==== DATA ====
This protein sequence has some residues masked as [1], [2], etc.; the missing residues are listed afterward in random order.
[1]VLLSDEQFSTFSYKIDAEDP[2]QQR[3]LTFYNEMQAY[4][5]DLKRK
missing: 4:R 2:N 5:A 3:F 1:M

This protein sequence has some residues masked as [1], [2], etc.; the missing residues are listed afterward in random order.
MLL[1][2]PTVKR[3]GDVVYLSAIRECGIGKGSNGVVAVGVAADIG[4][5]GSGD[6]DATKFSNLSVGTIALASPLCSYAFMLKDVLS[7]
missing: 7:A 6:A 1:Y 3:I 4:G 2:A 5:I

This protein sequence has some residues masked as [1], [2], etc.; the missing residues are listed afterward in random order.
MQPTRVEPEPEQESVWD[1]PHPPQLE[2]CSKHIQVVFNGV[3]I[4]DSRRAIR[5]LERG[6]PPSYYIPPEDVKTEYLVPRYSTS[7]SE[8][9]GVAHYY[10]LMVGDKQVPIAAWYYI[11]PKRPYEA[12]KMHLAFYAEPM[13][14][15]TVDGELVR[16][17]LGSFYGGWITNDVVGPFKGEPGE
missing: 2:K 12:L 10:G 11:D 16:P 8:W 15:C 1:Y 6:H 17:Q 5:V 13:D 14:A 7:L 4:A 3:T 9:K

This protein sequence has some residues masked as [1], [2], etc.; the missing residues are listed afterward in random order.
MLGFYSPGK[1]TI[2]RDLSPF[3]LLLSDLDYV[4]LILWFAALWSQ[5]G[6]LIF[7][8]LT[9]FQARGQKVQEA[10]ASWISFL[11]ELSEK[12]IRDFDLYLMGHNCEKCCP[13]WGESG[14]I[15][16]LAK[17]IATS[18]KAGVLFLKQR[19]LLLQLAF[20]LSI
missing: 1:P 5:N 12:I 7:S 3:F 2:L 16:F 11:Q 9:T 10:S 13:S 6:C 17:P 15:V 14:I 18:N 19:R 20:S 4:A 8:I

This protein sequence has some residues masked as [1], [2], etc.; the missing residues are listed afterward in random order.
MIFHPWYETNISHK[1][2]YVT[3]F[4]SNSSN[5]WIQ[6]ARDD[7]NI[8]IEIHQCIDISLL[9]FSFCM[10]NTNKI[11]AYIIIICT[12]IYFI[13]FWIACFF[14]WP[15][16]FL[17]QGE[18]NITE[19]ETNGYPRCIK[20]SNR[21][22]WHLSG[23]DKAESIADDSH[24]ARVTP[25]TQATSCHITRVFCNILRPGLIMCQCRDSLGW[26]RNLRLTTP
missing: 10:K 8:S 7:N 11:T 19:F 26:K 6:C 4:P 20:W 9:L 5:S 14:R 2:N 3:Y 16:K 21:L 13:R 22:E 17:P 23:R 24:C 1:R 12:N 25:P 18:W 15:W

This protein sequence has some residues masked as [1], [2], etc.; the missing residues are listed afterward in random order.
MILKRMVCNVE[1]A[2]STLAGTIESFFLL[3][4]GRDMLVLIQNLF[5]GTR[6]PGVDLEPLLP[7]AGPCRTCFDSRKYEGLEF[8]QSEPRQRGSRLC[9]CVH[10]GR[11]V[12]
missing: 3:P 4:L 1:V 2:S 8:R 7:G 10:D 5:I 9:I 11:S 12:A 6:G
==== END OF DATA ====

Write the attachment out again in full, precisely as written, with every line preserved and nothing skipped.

This protein sequence has some residues masked as [1], [2], etc.; the missing residues are listed afterward in random order.
[1]VLLSDEQFSTFSYKIDAEDP[2]QQR[3]LTFYNEMQAY[4][5]DLKRK
missing: 4:R 2:N 5:A 3:F 1:M

This protein sequence has some residues masked as [1], [2], etc.; the missing residues are listed afterward in random order.
MLL[1][2]PTVKR[3]GDVVYLSAIRECGIGKGSNGVVAVGVAADIG[4][5]GSGD[6]DATKFSNLSVGTIALASPLCSYAFMLKDVLS[7]
missing: 7:A 6:A 1:Y 3:I 4:G 2:A 5:I

This protein sequence has some residues masked as [1], [2], etc.; the missing residues are listed afterward in random order.
MQPTRVEPEPEQESVWD[1]PHPPQLE[2]CSKHIQVVFNGV[3]I[4]DSRRAIR[5]LERG[6]PPSYYIPPEDVKTEYLVPRYSTS[7]SE[8][9]GVAHYY[10]LMVGDKQVPIAAWYYI[11]PKRPYEA[12]KMHLAFYAEPM[13][14][15]TVDGELVR[16][17]LGSFYGGWITNDVVGPFKGEPGE
missing: 2:K 12:L 10:G 11:D 16:P 8:W 15:C 1:Y 6:H 17:Q 5:V 13:D 14:A 7:L 4:A 3:T 9:K

This protein sequence has some residues masked as [1], [2], etc.; the missing residues are listed afterward in random order.
MLGFYSPGK[1]TI[2]RDLSPF[3]LLLSDLDYV[4]LILWFAALWSQ[5]G[6]LIF[7][8]LT[9]FQARGQKVQEA[10]ASWISFL[11]ELSEK[12]IRDFDLYLMGHNCEKCCP[13]WGESG[14]I[15][16]LAK[17]IATS[18]KAGVLFLKQR[19]LLLQLAF[20]LSI
missing: 1:P 5:N 12:I 7:S 3:F 2:L 16:F 11:Q 9:T 10:S 13:S 6:C 17:P 15:V 14:I 18:N 19:R 20:S 4:A 8:I

This protein sequence has some residues masked as [1], [2], etc.; the missing residues are listed afterward in random order.
MIFHPWYETNISHK[1][2]YVT[3]F[4]SNSSN[5]WIQ[6]ARDD[7]NI[8]IEIHQCIDISLL[9]FSFCM[10]NTNKI[11]AYIIIICT[12]IYFI[13]FWIACFF[14]WP[15][16]FL[17]QGE[18]NITE[19]ETNGYPRCIK[20]SNR[21][22]WHLSG[23]DKAESIADDSH[24]ARVTP[25]TQATSCHITRVFCNILRPGLIMCQCRDSLGW[26]RNLRLTTP
missing: 10:K 8:S 7:N 11:T 19:F 26:K 6:C 4:P 20:W 9:L 5:S 14:R 2:N 3:Y 16:K 21:L 13:R 22:E 17:P 23:R 24:C 1:R 12:N 25:P 18:W 15:W

This protein sequence has some residues masked as [1], [2], etc.; the missing residues are listed afterward in random order.
MILKRMVCNVE[1]A[2]STLAGTIESFFLL[3][4]GRDMLVLIQNLF[5]GTR[6]PGVDLEPLLP[7]AGPCRTCFDSRKYEGLEF[8]QSEPRQRGSRLC[9]CVH[10]GR[11]V[12]
missing: 3:P 4:L 1:V 2:S 8:R 7:G 10:D 5:I 9:I 11:S 12:A 6:G